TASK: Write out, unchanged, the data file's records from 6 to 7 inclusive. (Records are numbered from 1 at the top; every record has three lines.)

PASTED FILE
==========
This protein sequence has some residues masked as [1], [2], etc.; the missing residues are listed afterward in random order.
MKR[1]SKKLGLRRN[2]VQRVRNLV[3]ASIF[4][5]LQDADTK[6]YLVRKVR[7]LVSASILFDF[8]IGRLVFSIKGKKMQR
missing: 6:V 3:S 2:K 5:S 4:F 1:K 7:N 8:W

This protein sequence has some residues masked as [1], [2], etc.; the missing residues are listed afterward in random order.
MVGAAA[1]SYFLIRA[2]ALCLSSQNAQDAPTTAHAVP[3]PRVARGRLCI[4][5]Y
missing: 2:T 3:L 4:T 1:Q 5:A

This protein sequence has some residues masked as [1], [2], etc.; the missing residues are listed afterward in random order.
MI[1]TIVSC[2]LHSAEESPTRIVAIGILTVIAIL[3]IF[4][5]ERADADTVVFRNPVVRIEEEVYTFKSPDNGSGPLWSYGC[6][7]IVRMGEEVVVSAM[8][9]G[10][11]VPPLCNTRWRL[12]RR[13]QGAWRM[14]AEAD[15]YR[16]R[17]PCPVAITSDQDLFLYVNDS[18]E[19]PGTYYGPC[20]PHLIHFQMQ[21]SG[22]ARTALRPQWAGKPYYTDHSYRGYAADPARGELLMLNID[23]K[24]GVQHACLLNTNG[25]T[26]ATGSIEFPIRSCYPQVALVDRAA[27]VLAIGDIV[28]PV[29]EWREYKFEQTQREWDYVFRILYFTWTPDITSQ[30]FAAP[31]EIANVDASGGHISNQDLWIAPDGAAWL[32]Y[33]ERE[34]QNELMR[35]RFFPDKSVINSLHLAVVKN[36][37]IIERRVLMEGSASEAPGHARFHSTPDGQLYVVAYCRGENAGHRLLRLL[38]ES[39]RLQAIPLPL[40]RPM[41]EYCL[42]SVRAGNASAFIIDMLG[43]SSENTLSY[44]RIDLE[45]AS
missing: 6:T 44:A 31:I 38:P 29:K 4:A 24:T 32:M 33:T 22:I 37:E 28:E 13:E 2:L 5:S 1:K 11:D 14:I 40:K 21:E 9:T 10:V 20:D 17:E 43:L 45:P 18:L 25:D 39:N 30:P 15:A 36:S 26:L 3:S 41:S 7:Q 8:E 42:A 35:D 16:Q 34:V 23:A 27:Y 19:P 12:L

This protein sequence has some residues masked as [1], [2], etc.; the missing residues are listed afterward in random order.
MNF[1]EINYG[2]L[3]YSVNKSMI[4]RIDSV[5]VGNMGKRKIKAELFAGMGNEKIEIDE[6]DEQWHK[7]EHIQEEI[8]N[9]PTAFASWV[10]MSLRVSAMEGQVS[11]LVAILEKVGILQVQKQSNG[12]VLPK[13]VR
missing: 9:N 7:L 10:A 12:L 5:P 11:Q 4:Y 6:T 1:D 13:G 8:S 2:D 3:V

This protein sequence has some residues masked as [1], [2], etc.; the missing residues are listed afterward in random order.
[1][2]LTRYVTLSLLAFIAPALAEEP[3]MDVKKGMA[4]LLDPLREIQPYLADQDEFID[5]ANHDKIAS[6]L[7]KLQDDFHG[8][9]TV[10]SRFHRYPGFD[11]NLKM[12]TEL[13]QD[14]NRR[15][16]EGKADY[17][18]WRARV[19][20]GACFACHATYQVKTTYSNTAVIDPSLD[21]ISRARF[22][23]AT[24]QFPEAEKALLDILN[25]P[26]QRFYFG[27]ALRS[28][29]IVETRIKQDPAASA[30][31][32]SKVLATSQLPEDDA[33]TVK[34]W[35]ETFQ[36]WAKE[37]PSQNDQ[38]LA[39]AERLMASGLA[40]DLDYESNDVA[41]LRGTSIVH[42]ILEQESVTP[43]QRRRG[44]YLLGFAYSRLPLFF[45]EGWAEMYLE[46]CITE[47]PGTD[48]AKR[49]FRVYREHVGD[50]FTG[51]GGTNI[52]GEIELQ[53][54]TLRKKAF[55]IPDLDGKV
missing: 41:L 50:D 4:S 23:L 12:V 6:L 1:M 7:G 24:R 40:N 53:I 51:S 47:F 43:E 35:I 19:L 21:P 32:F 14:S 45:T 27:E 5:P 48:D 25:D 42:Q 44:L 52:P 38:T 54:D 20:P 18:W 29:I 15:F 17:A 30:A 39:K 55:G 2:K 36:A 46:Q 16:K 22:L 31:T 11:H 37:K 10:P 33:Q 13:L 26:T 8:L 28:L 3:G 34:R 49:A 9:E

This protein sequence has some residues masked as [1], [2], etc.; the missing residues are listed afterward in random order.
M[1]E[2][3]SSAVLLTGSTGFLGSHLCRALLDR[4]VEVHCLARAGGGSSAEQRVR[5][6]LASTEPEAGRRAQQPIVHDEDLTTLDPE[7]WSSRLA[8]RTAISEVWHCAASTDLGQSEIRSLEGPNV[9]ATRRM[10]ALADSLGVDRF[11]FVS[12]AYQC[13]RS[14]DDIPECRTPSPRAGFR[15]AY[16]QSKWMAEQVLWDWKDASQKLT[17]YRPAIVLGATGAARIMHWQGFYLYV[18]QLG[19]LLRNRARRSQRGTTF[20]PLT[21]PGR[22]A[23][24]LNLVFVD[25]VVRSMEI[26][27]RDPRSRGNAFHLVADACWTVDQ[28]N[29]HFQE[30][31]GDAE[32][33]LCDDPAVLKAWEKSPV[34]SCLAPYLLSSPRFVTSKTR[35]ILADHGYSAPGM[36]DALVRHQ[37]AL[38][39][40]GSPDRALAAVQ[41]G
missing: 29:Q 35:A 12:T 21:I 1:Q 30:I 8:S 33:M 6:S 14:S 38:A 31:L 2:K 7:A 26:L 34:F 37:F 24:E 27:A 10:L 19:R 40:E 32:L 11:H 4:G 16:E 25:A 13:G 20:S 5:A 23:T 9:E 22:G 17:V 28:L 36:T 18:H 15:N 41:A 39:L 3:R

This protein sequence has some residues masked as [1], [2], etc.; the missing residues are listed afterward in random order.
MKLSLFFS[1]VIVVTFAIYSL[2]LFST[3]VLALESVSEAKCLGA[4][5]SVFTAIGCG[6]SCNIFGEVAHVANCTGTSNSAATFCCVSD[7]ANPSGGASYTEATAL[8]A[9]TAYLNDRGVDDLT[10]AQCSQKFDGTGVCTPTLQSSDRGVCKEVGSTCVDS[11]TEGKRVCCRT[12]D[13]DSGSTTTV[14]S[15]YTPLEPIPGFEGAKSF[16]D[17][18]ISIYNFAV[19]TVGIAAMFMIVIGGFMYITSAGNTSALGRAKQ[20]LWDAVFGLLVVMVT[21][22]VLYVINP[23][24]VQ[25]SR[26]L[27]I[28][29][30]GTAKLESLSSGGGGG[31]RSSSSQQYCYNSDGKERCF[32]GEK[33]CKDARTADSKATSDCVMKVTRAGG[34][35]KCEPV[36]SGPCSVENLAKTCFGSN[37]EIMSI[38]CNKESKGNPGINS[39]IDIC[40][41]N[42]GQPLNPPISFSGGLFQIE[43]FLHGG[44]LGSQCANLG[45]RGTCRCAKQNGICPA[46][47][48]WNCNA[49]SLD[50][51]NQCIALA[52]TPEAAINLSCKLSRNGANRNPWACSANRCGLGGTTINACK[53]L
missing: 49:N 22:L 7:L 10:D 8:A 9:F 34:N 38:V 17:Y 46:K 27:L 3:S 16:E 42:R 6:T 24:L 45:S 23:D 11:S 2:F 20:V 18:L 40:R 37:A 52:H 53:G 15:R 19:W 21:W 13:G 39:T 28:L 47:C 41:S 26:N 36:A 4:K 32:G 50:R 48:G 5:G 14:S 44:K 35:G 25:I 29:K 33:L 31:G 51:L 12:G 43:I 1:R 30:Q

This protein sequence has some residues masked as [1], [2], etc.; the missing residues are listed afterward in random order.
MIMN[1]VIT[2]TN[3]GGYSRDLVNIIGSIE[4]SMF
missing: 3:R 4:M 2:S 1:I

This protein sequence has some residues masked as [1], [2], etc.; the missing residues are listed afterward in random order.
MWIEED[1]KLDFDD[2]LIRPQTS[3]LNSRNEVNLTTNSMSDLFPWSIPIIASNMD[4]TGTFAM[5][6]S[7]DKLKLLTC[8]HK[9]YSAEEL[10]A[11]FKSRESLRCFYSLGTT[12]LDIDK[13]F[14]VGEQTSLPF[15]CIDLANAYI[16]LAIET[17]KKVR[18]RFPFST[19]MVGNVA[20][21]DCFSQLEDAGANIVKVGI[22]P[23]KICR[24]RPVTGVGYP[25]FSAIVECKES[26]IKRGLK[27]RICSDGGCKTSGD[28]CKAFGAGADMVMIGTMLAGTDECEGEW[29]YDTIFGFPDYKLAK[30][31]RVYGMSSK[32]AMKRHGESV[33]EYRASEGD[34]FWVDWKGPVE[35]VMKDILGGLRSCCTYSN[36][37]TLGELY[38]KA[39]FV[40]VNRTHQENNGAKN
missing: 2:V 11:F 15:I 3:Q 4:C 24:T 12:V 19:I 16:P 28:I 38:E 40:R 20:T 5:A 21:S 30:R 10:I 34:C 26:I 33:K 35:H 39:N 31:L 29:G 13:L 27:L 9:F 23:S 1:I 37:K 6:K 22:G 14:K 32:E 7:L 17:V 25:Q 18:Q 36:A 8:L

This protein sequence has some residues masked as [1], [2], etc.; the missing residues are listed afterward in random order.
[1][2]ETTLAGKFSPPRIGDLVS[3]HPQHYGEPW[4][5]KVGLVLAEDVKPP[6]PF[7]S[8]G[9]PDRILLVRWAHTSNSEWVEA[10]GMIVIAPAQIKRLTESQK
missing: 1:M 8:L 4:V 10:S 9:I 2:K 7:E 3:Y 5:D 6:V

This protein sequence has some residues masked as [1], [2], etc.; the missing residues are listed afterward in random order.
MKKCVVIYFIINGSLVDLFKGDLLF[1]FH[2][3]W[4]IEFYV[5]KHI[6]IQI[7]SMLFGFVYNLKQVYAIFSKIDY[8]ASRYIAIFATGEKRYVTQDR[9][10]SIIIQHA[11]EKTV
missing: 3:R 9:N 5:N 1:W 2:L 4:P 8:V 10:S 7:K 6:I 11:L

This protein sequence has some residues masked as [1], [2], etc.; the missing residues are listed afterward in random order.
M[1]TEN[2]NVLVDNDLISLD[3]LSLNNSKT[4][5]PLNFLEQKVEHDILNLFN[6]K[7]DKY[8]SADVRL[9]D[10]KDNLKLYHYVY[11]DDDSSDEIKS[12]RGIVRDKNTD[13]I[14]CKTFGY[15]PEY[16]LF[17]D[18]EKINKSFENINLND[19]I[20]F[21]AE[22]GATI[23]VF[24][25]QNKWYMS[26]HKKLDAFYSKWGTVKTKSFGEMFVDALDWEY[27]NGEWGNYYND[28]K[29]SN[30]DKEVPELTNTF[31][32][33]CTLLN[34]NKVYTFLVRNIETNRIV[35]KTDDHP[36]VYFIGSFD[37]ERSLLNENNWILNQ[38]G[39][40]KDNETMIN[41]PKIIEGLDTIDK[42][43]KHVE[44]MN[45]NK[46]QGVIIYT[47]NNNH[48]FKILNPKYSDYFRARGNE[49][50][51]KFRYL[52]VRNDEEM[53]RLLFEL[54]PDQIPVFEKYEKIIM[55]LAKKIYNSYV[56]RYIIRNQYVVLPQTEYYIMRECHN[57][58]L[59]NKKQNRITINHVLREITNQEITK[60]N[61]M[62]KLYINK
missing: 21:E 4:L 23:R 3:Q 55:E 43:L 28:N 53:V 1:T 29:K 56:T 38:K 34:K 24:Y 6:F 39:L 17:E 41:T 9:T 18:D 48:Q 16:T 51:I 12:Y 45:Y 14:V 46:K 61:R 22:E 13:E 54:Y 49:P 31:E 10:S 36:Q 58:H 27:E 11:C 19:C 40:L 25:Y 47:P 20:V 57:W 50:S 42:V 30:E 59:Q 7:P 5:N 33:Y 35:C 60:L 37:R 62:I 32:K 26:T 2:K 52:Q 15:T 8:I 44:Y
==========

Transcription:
This protein sequence has some residues masked as [1], [2], etc.; the missing residues are listed afterward in random order.
M[1]E[2][3]SSAVLLTGSTGFLGSHLCRALLDR[4]VEVHCLARAGGGSSAEQRVR[5][6]LASTEPEAGRRAQQPIVHDEDLTTLDPE[7]WSSRLA[8]RTAISEVWHCAASTDLGQSEIRSLEGPNV[9]ATRRM[10]ALADSLGVDRF[11]FVS[12]AYQC[13]RS[14]DDIPECRTPSPRAGFR[15]AY[16]QSKWMAEQVLWDWKDASQKLT[17]YRPAIVLGATGAARIMHWQGFYLYV[18]QLG[19]LLRNRARRSQRGTTF[20]PLT[21]PGR[22]A[23][24]LNLVFVD[25]VVRSMEI[26][27]RDPRSRGNAFHLVADACWTVDQ[28]N[29]HFQE[30][31]GDAE[32][33]LCDDPAVLKAWEKSPV[34]SCLAPYLLSSPRFVTSKTR[35]ILADHGYSAPGM[36]DALVRHQ[37]AL[38][39][40]GSPDRALAAVQ[41]G
missing: 29:Q 35:A 12:T 21:I 1:Q 30:I 8:S 33:M 6:S 14:S 38:A 31:L 2:K 7:A 26:L 34:F 37:F 24:E 27:A 10:L 19:R 40:E 32:L 11:H 4:G 16:E 25:A 13:G 20:S 5:A 23:T 9:E 22:G 17:V 28:L 36:T 18:H 15:N 41:A 39:L 3:R

This protein sequence has some residues masked as [1], [2], etc.; the missing residues are listed afterward in random order.
MKLSLFFS[1]VIVVTFAIYSL[2]LFST[3]VLALESVSEAKCLGA[4][5]SVFTAIGCG[6]SCNIFGEVAHVANCTGTSNSAATFCCVSD[7]ANPSGGASYTEATAL[8]A[9]TAYLNDRGVDDLT[10]AQCSQKFDGTGVCTPTLQSSDRGVCKEVGSTCVDS[11]TEGKRVCCRT[12]D[13]DSGSTTTV[14]S[15]YTPLEPIPGFEGAKSF[16]D[17][18]ISIYNFAV[19]TVGIAAMFMIVIGGFMYITSAGNTSALGRAKQ[20]LWDAVFGLLVVMVT[21][22]VLYVINP[23][24]VQ[25]SR[26]L[27]I[28][29][30]GTAKLESLSSGGGGG[31]RSSSSQQYCYNSDGKERCF[32]GEK[33]CKDARTADSKATSDCVMKVTRAGG[34][35]KCEPV[36]SGPCSVENLAKTCFGSN[37]EIMSI[38]CNKESKGNPGINS[39]IDIC[40][41]N[42]GQPLNPPISFSGGLFQIE[43]FLHGG[44]LGSQCANLG[45]RGTCRCAKQNGICPA[46][47][48]WNCNA[49]SLD[50][51]NQCIALA[52]TPEAAINLSCKLSRNGANRNPWACSANRCGLGGTTINACK[53]L
missing: 49:N 22:L 7:L 10:D 8:A 9:F 34:N 38:V 17:Y 46:K 27:L 3:S 16:E 42:R 6:T 24:L 45:S 23:D 11:S 2:F 20:V 18:L 40:R 37:A 52:H 53:G 15:R 19:W 21:W 13:G 39:T 28:L 47:C 41:S 26:N 36:A 4:K 32:G 50:R 48:G 5:G 14:S 44:K 35:G 25:I 29:K 33:L 31:G 51:L 12:G 43:I 1:R 30:Q